The art of medicine takes on the science of technology.
As American troops roared north through the Iraqi desert into Baghdad in the spring of 2003, their vehicles joined the wind in kicking up clouds of dust. Soldiers inhaled fine particles of sand and dirt. Between March and August 2003, 10 came down with a rare strain of pneumonia. It killed two of them.
Doctors never established the exact cause of the outbreak, but they did notice that nine of its victims had significant exposure to fine particulate matter and all of them smoked, the majority having started smoking not long before they became ill. A team from the Walter Reed Army Medical Center warned physicians to look out for symptoms of acute eosinophilic pneumonia among soldiers, and to be aware that the best treatment is steroids, not antibiotics.
Army Col. Bart Harmon, chief medical information officer of the Military Health System, describes the pneumonia outbreak to illustrate the benefits of health information technology. In an office building in Falls Church, Va., that serves as the headquarters of military health IT, he stands in front of a projected slide depicting a bar chart of a typical disease outbreak. This, he says, pointing to the rising bars where the number of cases begins to climb, is where the military wants to head off outbreaks. Not here, he says, where the numbers spike-a full-blown epidemic. Close monitoring gave the military an edge in spotting and identifying the rare pneumonia in Iraq. In the civilian world, a universal electronic medical system could cut the time between outbreak and detection by two weeks, Harmon says.
How to do it? Swap paper for computer records, put laptops, personal digital assistants or tablet computers in clinicians' hands. Get them to stop writing medically significant notes in idiosyncratic shorthand. Record patient symptoms in standard fashion, Harmon says. Have a private and secure means for aggregating that data so trends become apparent.
Of course, setting up an electronic health IT system hasn't been easy even within the confines of the military. Only now, after working for 10 years, spending hundreds of millions of dollars and often forcing cooperation between doctors and technology specialists, is the Defense Department almost ready to fully deploy its health IT system.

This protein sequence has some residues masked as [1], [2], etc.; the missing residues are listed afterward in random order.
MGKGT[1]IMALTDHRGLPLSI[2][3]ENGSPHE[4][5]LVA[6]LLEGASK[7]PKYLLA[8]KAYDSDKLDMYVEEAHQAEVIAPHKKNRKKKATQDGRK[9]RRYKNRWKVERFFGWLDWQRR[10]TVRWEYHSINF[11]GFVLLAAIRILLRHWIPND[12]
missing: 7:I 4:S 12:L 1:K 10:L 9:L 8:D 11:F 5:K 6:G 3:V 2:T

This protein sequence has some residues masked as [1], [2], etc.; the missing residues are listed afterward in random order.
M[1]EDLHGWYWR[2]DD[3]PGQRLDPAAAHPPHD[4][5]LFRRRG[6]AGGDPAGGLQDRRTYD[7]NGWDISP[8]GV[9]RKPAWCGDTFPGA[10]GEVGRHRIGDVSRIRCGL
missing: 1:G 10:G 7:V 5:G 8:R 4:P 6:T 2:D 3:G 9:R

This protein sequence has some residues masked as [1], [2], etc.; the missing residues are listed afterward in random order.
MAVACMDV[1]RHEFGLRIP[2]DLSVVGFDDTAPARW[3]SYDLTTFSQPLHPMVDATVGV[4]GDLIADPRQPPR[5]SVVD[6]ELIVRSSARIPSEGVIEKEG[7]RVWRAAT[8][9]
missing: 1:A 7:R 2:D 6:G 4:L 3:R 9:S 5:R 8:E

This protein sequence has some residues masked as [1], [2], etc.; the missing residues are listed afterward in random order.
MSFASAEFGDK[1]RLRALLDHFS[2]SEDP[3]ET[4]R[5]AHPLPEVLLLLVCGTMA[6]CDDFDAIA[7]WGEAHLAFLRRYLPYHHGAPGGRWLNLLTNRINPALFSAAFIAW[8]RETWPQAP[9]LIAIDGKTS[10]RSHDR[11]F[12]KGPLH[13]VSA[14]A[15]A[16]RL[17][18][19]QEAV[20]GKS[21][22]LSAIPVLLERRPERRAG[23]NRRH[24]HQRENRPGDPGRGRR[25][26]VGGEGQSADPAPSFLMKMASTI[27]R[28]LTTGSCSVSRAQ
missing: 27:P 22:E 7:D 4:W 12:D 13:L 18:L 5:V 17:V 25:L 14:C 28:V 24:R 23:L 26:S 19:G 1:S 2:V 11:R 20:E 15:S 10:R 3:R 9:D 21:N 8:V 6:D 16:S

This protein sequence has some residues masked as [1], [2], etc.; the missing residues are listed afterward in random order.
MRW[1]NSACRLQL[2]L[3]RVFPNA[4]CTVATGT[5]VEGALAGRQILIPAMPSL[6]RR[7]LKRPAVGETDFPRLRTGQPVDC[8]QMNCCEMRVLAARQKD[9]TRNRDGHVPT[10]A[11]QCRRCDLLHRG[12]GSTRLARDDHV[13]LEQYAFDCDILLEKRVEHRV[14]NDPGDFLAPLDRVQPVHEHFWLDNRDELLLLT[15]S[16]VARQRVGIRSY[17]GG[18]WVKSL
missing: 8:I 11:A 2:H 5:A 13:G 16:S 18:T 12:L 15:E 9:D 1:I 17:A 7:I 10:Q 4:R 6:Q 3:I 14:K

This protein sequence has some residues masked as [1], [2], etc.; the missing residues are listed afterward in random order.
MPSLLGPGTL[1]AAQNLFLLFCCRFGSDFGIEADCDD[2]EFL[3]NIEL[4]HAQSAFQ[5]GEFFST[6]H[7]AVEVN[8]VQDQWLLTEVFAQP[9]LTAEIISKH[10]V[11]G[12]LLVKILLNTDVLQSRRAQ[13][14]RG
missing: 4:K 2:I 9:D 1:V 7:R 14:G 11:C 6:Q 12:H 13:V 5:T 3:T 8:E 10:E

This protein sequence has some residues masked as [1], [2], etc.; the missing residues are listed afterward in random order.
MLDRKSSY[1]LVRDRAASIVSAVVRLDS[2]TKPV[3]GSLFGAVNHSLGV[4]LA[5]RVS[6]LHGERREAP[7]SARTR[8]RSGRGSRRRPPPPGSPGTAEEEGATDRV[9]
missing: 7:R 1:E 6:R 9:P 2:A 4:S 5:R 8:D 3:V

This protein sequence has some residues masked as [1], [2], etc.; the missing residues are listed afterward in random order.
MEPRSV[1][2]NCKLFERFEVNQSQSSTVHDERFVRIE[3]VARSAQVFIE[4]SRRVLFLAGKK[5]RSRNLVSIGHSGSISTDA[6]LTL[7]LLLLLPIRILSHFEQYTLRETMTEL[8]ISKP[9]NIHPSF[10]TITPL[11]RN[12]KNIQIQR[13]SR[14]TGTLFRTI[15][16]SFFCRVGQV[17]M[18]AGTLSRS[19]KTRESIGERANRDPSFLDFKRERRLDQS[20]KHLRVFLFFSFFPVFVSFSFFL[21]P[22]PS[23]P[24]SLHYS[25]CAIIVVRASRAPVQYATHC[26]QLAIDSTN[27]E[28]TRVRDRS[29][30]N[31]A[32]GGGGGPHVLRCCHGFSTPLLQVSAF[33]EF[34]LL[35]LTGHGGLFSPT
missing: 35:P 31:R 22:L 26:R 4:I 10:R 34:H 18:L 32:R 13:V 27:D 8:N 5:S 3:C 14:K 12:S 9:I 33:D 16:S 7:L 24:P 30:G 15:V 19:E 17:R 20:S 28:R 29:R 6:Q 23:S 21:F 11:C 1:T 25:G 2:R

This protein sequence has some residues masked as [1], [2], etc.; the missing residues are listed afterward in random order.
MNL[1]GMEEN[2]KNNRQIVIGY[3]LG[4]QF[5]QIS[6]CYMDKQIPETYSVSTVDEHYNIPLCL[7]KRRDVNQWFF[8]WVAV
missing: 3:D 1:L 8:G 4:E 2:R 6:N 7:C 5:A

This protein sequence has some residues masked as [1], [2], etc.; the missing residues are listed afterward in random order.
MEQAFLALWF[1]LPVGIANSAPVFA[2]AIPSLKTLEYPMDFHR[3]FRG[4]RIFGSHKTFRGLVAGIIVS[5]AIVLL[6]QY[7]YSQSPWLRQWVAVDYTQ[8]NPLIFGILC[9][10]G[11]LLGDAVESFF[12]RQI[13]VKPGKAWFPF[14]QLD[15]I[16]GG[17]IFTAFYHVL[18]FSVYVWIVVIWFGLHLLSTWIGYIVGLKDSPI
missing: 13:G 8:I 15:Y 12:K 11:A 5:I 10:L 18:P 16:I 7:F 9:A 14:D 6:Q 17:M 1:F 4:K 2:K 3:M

In April 2004, President Bush ordered the Health and Human Services Department to actively promote adoption of health IT. The plan: Within 10 years, a majority of Americans should have their electronic health records accessible nationwide, probably through a federation of health databases. The benefits: lowered medical costs (now 16 percent of the gross national product), better health care through instantaneous communication of medical histories and improved detection of disease outbreaks. All this is supposed to be accomplished without massive federal expenditures.
Savings vs. Cost
Doctors already using electronic health systems can't help but gush about them. Dr. Richard Baron is an internist at a small practice in Philadelphia that switched to electronic medical records in mid-2004. Transitioning from paper was not easy, he admits. Previously unnoticed variations in clinical style became the subject of tense office discussions. Members of the practice didn't disagree about medical practices, but rather on how to prioritize them. "It's a challenge to get everybody on the same page for that, because we're talking about the actual work people do all day," Baron says. The practice reduced its patient load during the adjustment period, losing some clients for good. But Baron wouldn't go back to paper for anything. "We were able to run a report of all the women between 50 and 65 who have not had a mammogram in the past year," he enthuses. On their next visits, the women automatically were reminded. "If they came in for pinkeye, they would get a sheet that said, 'By the way, you're overdue for a mammogram.' "
Financially, however, adoption of the new system was a wash, Baron says. Tech support costs ballooned. True, the practice no longer pays for a transcribing service, but it now has piles of fussy electronic equipment that needs constant attention and replacement.
A key assumption underlying the presidential vision of nationwide health IT is that it will be adopted without federal subsidy. Bush's executive order instructed HHS not to rely on additional federal resources. Instead, the department will encourage adoption by promulgating national standards for health IT. An executive order signed in August brings the government's purchasing power to bear by mandating that should physicians who contract with the government (including those receiving payment via Medicare) buy health IT equipment, it must meet HHS standards. But the executive order doesn't require clinicians to buy the equipment.
Going electronic will save money, proponents of the market-based approach say: A paper record medical system generates waste. Administrative costs are high. Too often, misplaced test results cause repeats. Preventive care can be improved by electronically searching records-have all the elderly patients gotten their flu shots yet? But will such savings reach the bottom line?
A 2005 RAND Corp. study found that if 90 percent of hospitals and medical practices adopted health IT and produced efficiency gains at a rate similar to other industries' adoption of technology, annual savings could amount to $346 billion after the adjustment period. Without the IT-fueled productivity gains, the study predicts savings of $81 billion a year. Critics blasted the study as a public relations exercise paid for by the medical IT industry, which subsidized it. The Wellesley, Mass.-based Center for Information Technology Leadership, whose mission is to "communicate the financial and clinical value delivered by specific technologies and strategies," predicted in 2005 that a fully interoperable nationwide health IT system would generate $77.8 billion in savings each year.